There was no shortage of “heroes” on December 7, 1941, at Pearl Harbor, and for their efforts, which went above and beyond on that fateful morning, a total of fifteen men of the U.S. Navy were awarded the Medal of Honor. Four of those awards went to sailors and one officer aboard the stricken USS California (BB-44), and tragically of the four only one survived the day.
The warship had been the flagship of the Battle Force and was hit forward and aft by two Japanese torpedoes in the early minutes of the sneak attack. Soon after, the thirty-two-thousand-ton Tennessee-class battleship, which had been commissioned in 1921, was hit by another bomb. Designed to include good protection against underwater attacks, the vessel was showing her age however and proved unable to resist the impacts from the torpedoes as many of the watertight compartments were not properly closed.
In the early stages of the attack, the U.S.S. California attempted to get underway, but began to take on water just as a large mass of burning oil threatened all of “Battleship Row.” The crew fought gallantly to control the flooding and to engage the Japanese via the anti-aircraft guns. At the time neither the ship’s commanding officer, Captain J. W. Gunkley, nor the executive officer, Commander E. E. Stone, were aboard. Instead, for the first hour, the fate of the ship fell to junior officers including Ensign Herbert C. Jones.
Ensign Jones led the efforts to keep the supply of ammunition flowing to the ship’s anti-aircraft batteries. He was mortally wounded when the bomb hit the ammunition storage compartment, and he refused to leave telling the sailors, “Leave me alone! I’m done for. Get out of here before the magazines go off.” Jones was just twenty-three years old.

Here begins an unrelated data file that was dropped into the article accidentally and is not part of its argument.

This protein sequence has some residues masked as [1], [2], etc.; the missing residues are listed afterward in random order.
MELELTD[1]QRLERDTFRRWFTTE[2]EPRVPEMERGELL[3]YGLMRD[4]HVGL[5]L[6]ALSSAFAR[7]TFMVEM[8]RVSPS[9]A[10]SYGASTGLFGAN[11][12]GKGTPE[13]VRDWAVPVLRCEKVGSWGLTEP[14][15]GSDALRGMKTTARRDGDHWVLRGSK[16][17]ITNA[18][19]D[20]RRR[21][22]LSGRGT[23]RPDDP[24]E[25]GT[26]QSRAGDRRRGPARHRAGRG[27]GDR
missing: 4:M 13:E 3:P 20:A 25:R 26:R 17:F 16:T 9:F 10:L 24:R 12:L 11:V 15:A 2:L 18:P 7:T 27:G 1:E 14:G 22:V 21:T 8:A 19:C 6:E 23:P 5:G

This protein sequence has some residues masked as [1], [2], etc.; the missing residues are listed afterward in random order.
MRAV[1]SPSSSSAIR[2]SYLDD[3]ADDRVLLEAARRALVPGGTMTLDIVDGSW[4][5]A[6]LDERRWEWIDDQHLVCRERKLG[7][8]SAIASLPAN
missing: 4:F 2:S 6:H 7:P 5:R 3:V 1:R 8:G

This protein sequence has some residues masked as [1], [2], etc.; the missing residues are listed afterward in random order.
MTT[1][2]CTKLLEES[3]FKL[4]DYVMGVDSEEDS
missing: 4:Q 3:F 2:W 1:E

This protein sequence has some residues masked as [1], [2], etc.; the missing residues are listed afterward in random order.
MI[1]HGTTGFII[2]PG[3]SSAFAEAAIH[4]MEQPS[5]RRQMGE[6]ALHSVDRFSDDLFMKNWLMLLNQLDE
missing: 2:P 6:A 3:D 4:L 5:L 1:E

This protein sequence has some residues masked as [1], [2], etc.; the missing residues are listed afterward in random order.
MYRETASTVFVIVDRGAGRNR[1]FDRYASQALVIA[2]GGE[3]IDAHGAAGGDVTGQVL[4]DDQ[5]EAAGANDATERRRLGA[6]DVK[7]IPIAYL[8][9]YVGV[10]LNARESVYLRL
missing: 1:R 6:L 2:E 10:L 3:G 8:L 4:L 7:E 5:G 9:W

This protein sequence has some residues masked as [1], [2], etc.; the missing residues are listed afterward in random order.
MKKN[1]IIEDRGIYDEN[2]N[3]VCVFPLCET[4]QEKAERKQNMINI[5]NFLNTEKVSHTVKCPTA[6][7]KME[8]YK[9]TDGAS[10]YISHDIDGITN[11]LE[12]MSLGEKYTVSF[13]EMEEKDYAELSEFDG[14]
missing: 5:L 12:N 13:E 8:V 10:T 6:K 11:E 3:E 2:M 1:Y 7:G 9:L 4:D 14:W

Chief Radioman Thomas Reeves also helped pass ammunition until he was overcome by fire, while Machinist’s Mate First Class Robert Scott was among those sailors who sought to help his fellow crewmen. He reported to his battle station, worked an air compressor, and remained at his post until the end.
Gunner Jackson Pharris organized a group of men to carry ammunition up from the magazines and rescued several sailors. He was the only one of the four men to survive the battle. He spent time after the battle in the hospital, recovering from the fuel oil that had gotten into his lungs. He was among the crew of USS California to return to the warship and was commissioned an officer. Lieutenant Pharris received the Medal of Honor from President Harry S. Truman at a ceremony at the White House on June 25, 1948.
U.S.S. California Repaired and Returned to Battle
The battleship was seriously damaged during the attack and soon sank in the days that followed. However, her salvage, repair and modernization were completed by the Pearl Harbor and Puget Sound Navy Yards. This was completed in January 1944 and she returned to action, providing heavy gunfire support for the invasions of Saipan, Guam and Tinian during June and July 1944.
The U.S.S. California then took part in the Leyte Campaign in October and November of that year, and was part of the Battle of Surigao Strait, the last fight between opposing battleships.
In January 1945, the battleship then participated in the Lingayen Gulf invasion, during which she was damaged by a kamikaze suicide attack. However, the warship remained in action for more than two weeks before heading back to the U.S. for repairs. Quickly patched up, the U.S.S. California then took part in the final stages of the Okinawa campaign and then served in the early occupation duties after Japan’s surrender.
The warship was formally decommissioned in February 1948, and after a dozen years in the Reserve fleet, was sold for scrap in July 1959.
Peter Suciu is a Michigan-based writer who has contributed to more than four dozen magazines, newspapers and websites. He regularly writes about military small arms, and is the author of several books on military headgear including A Gallery of Military Headdress, which is available on Amazon.com.